Some of the world’s leading cannabis scientists, researchers, regulators, and business owners will descend upon Australia this month to discuss the potential of the industry Down Under.
CannaTech Sydney, held on Darling Island from October 29-30, will focus on innovation, policy, regulation, science, medicine, and regulation. Israeli firm CannaTech has already held summits in Tel Aviv, London, and Panama, and it chose Sydney as its next destination as it is “a key and growing player in the exploding cannabis field”.
Cannabis is legalized for medical use in Australia, although recreational use remains outlawed. The Arcview Group forecasts that medical cannabis spending in Australia will rise from $52 million in 2018 to $1.2 billion by 2027. CannaTech’s chief executive, Saul Kaye, is Australian and he claims his countrymen are outraged over the lack of easy access to products for epilepsy, pain, and cancer treatments. Nine in ten Australians support the use of medicinal marijuana and there is a campaign to make it more readily available. This is an obstacle that the conference will seek to overcome.
“Many Australian cannabis companies are on the cutting edge of the market and we are thrilled to bring some of the world’s leading companies and investors to Australia to meet with their counterparts to discuss a range of business and technological issues,” said Kaye.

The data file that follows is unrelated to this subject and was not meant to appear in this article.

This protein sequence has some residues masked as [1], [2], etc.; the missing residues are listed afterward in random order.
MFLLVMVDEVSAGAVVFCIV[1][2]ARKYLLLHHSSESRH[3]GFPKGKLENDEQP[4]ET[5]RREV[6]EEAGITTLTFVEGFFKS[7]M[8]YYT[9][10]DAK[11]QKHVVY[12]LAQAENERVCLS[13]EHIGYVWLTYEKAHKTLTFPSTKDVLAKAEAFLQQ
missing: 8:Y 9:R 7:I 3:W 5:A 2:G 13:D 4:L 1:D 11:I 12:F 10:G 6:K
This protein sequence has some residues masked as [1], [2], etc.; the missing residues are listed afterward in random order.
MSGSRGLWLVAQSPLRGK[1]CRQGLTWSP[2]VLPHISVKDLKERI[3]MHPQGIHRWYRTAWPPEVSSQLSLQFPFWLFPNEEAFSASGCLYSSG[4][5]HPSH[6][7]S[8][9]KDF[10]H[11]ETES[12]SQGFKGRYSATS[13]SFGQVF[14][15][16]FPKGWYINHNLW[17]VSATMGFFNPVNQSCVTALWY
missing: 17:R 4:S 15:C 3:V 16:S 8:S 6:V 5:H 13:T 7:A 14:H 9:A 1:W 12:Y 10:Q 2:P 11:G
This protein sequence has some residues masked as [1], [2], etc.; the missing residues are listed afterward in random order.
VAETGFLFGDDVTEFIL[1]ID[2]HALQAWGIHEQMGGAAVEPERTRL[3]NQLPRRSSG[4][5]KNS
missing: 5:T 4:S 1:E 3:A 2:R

MGC Pharma, Spectrum, CannaGroup, AusCann, MediFarm, Canngea, Little Green Pharma, Cresco, Everblue Capital, CannaTrek, Nutrition Care, BOD Australia, BioCeuticals and WHG are among the firms signed up for the event.
There are now 25 cannabis firms listed on the ASX. Most of the medicinal cannabis consumed in the country has been imported from Canada, but Australian-made products are starting to hit shelves, cutting the cost for local patients.
The first cannabis clinic has just opened in Queensland, charging AU$300 ($215) for an initial consultation before patients are allowed to buy marijuana. Cannabis Access Clinic has been set up to treat people suffering from chronic pain, chemotherapy-induced nausea, multiple sclerosis, epilepsy, anxiety, sleep disorders, post-traumatic stress disorder, and other conditions.
The firm is headquartered in Sydney, with clinics in Sydney and Melbourne already up and running, and it has plans to open further dispensaries across Australia and New Zealand. Its products must meet the quality assurance standards that are mandated by the Therapeutic Goods Administration, ensuring they’re tested for potency, microbiological contamination, residual pesticides and toxins, and that they come from a 100% natural source. These sorts of clinics will be key drivers of growth in Australia as it veers towards that forecasted $1.2 billion industry.
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